Welcome to The Yellow Rose!
"The Yellow Rose of Texas" is a traditional folk song which has long been popular in the United States and is considered an unofficial state song of Texas. The actual author is unknown; the original publisher (Firth, Pond & Co.) only stated that it was composed and arranged expressly for Charles H. Brown by "J.K." The A. Henry Moss Papers in the Center for American History has an unpublished early handwritten version of what may be a similar song, perhaps dating from the time of the Battle of San Jacinto in 1836.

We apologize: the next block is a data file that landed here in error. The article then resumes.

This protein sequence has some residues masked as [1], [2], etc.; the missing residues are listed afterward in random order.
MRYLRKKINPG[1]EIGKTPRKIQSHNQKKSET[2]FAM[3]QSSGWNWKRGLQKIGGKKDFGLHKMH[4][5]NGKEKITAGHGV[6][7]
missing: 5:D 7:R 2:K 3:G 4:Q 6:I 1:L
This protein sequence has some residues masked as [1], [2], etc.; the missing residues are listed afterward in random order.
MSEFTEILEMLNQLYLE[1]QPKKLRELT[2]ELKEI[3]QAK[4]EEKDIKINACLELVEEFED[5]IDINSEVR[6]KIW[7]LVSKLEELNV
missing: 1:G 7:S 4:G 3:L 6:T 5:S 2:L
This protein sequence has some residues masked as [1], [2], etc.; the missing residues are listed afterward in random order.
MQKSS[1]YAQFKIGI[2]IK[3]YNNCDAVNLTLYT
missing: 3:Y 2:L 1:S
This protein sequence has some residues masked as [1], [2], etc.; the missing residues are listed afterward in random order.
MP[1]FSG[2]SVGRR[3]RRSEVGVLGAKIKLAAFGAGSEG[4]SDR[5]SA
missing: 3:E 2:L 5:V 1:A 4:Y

Briefly stated, the song is based on a Texas legend from the days of the Texas War of Independence. According to the legend, a free African American woman named Emily D. West, a mulatto and hence the reference to "yellow", seized by Mexican forces during the looting of Galveston, seduced General Antonio López de Santa Ana, President of Mexico and commander of the Mexican forces. The legend credits her supposed seduction with lowering the guard of the Mexican army and facilitating the Texan victory in the battle of San Jacinto waged in 1836 near present-day Houston. Santa Anna's opponent was General Sam Houston, who won the battle literally in minutes, and with almost no casualties.